Cherry also touched on his relationship with former Bruins general manager and president Harry Sinden. The two had a falling out after Cherry was not retained as B’s coach in 1979, but Cherry said they’re finally back on speaking terms.
“Harry and I have [made up],” Cherry said. “We’ve been awful enemies for some reason. I don’t know what happened — something. But in the last hurrah, Harry and I shook hands. It was me that started the whole thing, I think. I was a little vindictive, because I didn’t want to leave the Bruins and all that sort of stuff. But Harry and I have made up, and good for it, because life’s too short to go through with arguments all the time.”
|B’s anthem singer Rene Rancourt on D&C: ‘I’m just so proud for having been a part of it’||04.18.13 at 8:28 am ET|
Longtime Bruins national anthem singer Rene Rancourt joined Dennis & Callahan on Thursday morning, following Wednesday night’s emotional performance that preceded the Bruins’ game against the Sabres.
Rancourt started singing before putting down his microphone and allowing the 17,000-plus fans to take the lead.
“It was a very different sensation for me,” Rancourt said. “This was a first for me. I’ll tell you, I’m speechless for the first time in my life.”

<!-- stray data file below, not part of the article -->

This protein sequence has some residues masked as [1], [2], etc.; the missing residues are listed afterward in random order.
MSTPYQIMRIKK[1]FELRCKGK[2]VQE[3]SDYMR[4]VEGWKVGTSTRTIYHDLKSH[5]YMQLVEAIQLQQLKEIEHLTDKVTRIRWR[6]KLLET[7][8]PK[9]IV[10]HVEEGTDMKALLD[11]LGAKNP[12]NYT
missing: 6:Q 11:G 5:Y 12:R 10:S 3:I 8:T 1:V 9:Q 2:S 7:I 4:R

Rancourt, 73, has sung the anthem at Bruins games for more than 35 years, and he said this was the most memorable.
“That is No. 1,” he said. “It’s a tough call choosing between this night, last night, and Game 6 of the Vancouver series [in 2011]. But I’d have to say, this is really a time where you feel you’re a part of history. It’s bigger than your ego. Because I’m always saying that anthem singers should really focus in on the words. That way the feeling comes across. It shouldn’t be an ego situation. This was totally unique.”
Rancourt said the fans’ participation was a big help, as he wasn’t sure he would have been able to make it through the song without getting overly emotional.
“As I was getting ready, warming up my voice during the day — because it’s not that easy a song to do — I found myself breaking up and tearing up while I was practicing,” he recalled. “I said, ‘Gee, I don’t know if I can get through this thing.’ ”
Added Rancourt: “I’m sure that the people didn’t even realize how much help I actually did need. It was wonderful. The sound was carrying me, lifting me up in the room. It was just something indescribable. ‘¦ I’m afraid I would have probably broken up a few times during the anthem. I’m not ashamed to admit that.”
Rancourt said the team came to him with the plan to allow the fans to sing.
“It’s the Bruins office that had the idea,” he explained. “We all talked about it and how we were going to do it: the moment of silence and showing a video and coming on with the firefighters, color guard. We worked it out. It was their idea.
“I was very nervous. I didn’t know how — what if you stop singing and nothing happens? It went more than well. I’m just so proud for having been part of it.”